Do I Need Insurance To Be a Yoga Instructor?
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While yoga teacher insurance is not always required by law, you should at least get some kind of liability insurance in case any clients are injured while following your instructions. Commercial property insurance is also a good idea if you own your own yoga studio or you supply the yoga accessories for your classes.
Coverage can be purchased in specialty yoga insurance packages or through commercial insurance plans. Learn how much yoga insurance costs and how to get protected.
Do I Need Insurance To Teach Yoga?
Yoga teachers are generally not required by law to have insurance before they can charge for teaching yoga. However, having business insurance is always a good idea, whether you own your own yoga studio or you’re an independent contractor teaching in person or remotely.
Many yoga teachers are independent contractors who teach classes in another yoga studio or some other fitness center, like a gym. A common condition of using another entity’s space is that you may be required to show proof of liability insurance before you can start teaching.
If you’re financing or renting space for your own yoga studio, your lender or lessor will likely require you to maintain commercial property insurance to insure the studio itself against break-ins, fires and other accidents.
Teaching Yoga Online
Yoga teachers have liability exposure even if they are not in the same room as their students. In fact, risks of injuries may even increase since you’re not present to correct their posture and offer other hands-on guidance.
What Is Yoga Teacher Insurance?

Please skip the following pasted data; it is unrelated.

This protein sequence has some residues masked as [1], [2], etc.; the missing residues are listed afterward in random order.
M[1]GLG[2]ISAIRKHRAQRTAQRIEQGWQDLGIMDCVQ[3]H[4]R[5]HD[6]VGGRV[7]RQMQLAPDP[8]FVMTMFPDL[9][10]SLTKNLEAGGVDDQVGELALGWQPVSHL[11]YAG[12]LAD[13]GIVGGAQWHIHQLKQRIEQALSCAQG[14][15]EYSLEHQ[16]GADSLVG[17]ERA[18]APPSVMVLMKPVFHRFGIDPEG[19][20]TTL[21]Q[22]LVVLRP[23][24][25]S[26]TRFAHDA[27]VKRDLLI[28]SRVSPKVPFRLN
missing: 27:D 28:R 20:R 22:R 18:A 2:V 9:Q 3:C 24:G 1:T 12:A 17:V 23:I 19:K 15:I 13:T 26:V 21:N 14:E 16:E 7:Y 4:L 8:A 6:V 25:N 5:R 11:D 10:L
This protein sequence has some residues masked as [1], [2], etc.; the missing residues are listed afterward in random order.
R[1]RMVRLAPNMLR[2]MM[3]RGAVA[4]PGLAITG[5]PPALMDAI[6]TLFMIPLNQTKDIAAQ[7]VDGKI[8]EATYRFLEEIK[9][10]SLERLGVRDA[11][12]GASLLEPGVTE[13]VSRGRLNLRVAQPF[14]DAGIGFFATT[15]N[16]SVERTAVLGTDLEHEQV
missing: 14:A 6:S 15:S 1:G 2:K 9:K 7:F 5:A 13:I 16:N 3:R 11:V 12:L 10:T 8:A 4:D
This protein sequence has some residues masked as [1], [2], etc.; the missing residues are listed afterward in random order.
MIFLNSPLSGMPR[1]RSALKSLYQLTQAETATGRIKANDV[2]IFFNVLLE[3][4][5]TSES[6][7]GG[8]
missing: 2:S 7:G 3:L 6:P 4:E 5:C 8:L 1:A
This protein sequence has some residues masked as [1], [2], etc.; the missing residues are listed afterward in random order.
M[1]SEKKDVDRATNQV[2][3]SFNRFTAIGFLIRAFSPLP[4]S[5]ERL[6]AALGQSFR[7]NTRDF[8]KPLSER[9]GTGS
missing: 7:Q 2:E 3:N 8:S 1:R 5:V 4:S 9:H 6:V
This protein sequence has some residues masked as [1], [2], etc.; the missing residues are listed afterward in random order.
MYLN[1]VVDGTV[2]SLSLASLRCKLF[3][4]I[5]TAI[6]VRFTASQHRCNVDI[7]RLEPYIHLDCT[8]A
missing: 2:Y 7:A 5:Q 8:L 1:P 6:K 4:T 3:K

Yoga teacher insurance or yoga instructor insurance, is a term for commercial insurance that protects yoga practitioners from liability claims while they teach.
Depending on the policy, yoga insurance can also include property coverage for the teacher’s yoga accessories and for the studio if they own or lease it.
What Does Yoga Teacher Insurance Cover?
Most yoga teacher liability insurance policies will include coverage for general liability and professional liability. These two types of coverage will protect you against the following types of claims:
- Bodily injury
- Property damage
- Personal injury (defamation)
- Sexual misconduct
If you purchase property coverage or a business owners policy (more on these later), then you’ll also be covered for the following types of losses:
- Inventory (e.g., yoga mats and blocks)
- Relocation costs and lost revenue if you own a yoga studio and it temporarily shuts down due to a covered loss
What Isn’t Covered?
There are some common exclusions or limitations that are typically found in yoga insurance policies. Here are some general examples of what yoga insurance might not cover:
- Intentional acts: If an instructor intentionally causes harm or injury to a participant, it will not be covered by insurance.
- Illegal activities: Any activities that are against the law would be excluded from coverage, such as sexual misconduct.
- Non-yoga-related activities: If an instructor offers additional services or activities that are not directly related to yoga (e.g., massage therapy, personal training), those services may not be covered under the yoga insurance policy.
What Types of Insurance Policies Do I Need to Be a Yoga Teacher?
There are a few insurance types you should have on your yoga policy to make sure you're protected from liability claims.